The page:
Muddy paws, shed hair and dried manure—that’s what farm dogs are made of!
Those not-always-beautiful, but-always-hardworking farm companions end their days as beat up as their people do. But farmers get to leave their boots outside; dogs, unfortunately, don’t have that privilege.
Is it even possible to keep your house clean while inviting your four-legged ranch hands inside? Absolutely!
The Transition: Using the Mud Room
There are two words of wisdom when it comes to allowing farm dogs into the farmhouse: mud room. Without a mud room, or something to act like a mud room, keeping the farm outside of the house can be nearly impossible.
There’s a good reason that many houses in the Northwest are built with mud rooms. If you work or play outdoors, you’re going to get wet; if you’re a dog, you’re going to get muddy.
But a mud room is universally sensible—it’s a place for Southwest ranch dogs to have the sand and dust brushed from their coats and a place for Midwest hunting dogs to get the last bit of snow out from between their toe pads.
Courtesy Plow and Hearth
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The mud room is the best spot in the house to give your dog a once-over and remove burrs from ears and compacted dirt from feet. If you don’t have a mud room, then a porch, sunroom, laundry room, basement or attached garage works just as well.
“Our solution to the farm dogs in the house is that we have a mud room where the dogs go to dry off if they get really muddy,” says Anne Jespersen, who lives in Custer, Wis., and has eight Australian shepherds, all of whom work or have worked on their small farm where they raise lambs for custom butchering. “A few hours nap and the mud has usually fallen off enough that they can come in the house.”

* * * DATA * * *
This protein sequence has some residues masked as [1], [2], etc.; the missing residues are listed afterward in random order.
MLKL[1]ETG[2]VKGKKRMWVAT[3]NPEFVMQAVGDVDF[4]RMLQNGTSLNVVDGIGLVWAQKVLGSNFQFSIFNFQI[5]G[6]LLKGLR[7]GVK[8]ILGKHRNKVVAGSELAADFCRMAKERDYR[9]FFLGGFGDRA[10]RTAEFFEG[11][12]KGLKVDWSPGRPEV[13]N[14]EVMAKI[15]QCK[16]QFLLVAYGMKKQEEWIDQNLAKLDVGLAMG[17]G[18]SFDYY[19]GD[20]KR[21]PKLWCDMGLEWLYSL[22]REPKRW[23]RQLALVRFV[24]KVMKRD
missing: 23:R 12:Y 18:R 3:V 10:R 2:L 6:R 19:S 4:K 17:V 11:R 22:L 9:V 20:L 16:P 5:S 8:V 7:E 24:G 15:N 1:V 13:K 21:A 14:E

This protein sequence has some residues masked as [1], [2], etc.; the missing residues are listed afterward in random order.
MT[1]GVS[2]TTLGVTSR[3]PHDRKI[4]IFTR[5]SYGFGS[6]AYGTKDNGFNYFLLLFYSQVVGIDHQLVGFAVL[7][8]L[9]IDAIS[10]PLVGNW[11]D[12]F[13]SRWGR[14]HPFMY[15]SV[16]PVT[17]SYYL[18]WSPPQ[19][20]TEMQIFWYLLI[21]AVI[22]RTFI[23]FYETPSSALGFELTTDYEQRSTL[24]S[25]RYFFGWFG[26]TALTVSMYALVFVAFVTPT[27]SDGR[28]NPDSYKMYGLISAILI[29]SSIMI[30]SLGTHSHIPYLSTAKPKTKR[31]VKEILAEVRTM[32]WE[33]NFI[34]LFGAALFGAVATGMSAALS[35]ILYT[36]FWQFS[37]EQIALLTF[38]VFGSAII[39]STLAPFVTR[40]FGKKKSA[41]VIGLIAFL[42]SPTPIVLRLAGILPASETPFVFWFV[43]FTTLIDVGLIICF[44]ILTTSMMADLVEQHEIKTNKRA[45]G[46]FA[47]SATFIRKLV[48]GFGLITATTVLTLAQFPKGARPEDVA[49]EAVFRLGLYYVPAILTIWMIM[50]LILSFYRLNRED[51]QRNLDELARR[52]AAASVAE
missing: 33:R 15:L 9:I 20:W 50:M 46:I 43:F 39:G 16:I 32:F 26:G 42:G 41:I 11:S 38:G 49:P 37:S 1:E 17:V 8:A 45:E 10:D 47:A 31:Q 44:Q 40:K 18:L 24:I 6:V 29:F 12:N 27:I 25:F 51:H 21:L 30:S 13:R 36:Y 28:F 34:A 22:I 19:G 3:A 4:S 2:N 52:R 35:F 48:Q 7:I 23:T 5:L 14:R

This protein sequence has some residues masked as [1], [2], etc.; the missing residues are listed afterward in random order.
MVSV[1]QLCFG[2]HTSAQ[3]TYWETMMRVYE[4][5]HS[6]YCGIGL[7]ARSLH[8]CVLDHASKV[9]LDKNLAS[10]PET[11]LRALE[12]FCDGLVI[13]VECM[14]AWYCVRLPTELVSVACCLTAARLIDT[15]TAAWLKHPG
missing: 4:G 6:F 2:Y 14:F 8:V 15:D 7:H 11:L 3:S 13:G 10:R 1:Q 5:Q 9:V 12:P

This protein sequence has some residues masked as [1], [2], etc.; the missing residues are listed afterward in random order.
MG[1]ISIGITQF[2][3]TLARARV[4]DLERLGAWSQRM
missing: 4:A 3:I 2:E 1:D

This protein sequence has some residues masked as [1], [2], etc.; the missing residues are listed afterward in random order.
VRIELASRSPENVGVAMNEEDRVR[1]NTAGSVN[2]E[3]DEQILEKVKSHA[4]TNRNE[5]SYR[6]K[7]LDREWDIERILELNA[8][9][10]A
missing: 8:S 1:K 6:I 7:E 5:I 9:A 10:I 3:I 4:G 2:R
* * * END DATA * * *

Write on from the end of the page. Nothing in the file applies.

Mud rooms are also good places to hang leashes and other doggy accoutrements. Install hooks for leashes and dog blankets, and have a box for things like dog brushes, nail clippers, and canine toothbrushes and toothpaste.
Keep two boxes for towels in the mud room. One is for clean, folded towels, the other is for soiled towels.
© Karen Keb Acevedo
On dry days, use a towel to whisk off extra dirt and sand and get any packed-in dirt from between paws. On rainy days, use several to thoroughly clean and dry your pup. Make a habit of emptying and refilling the boxes on a semi-weekly basis.
“We have an area on the porch with a bucket of water and towels for cleaning up the dogs in the winter,” says Sunny DeYoung, who has five Bouviers and lives on a farm in Glenwood City, Wis. “We soak the dogs’ legs in the water to get snowballs off their legs and feet.”
Place a door mat outside the mud room and also between the mud room and the house. Instead of using a cutesy, novelty door mat, invest in a serious, heavy-duty door mat that will actually get the crud off your boots as well as off your four-legged family members’ paws.
In addition to a mud room, many farmers with dogs keep areas of the house separated with doggy or baby gates. “My parents have a different solution,” says Jesperson. “They allow the dogs in the kitchen, but not the rest of the house. This at least keeps the mess contained to one area that can be swept out easily.”
Farmhouse Dog Do’s
If you live with a farm dog, here are some pooch preparations that will help:
Patrick Dean, a professional bovine hoof trimmer in Columbia City, Ind., allows his three herding dogs into the kitchen, living room and office in his home.
“These rooms all have the same run of high-quality, wood laminate flooring that is scratch resistant and easy to clean,” he explains. Before allowing the dogs into the house, however, each is individually towel dried and cleaned. Dean keeps a stack of clean terrycloth towels on a shelf ready for use and a milk crate on the floor to throw the soiled towels into.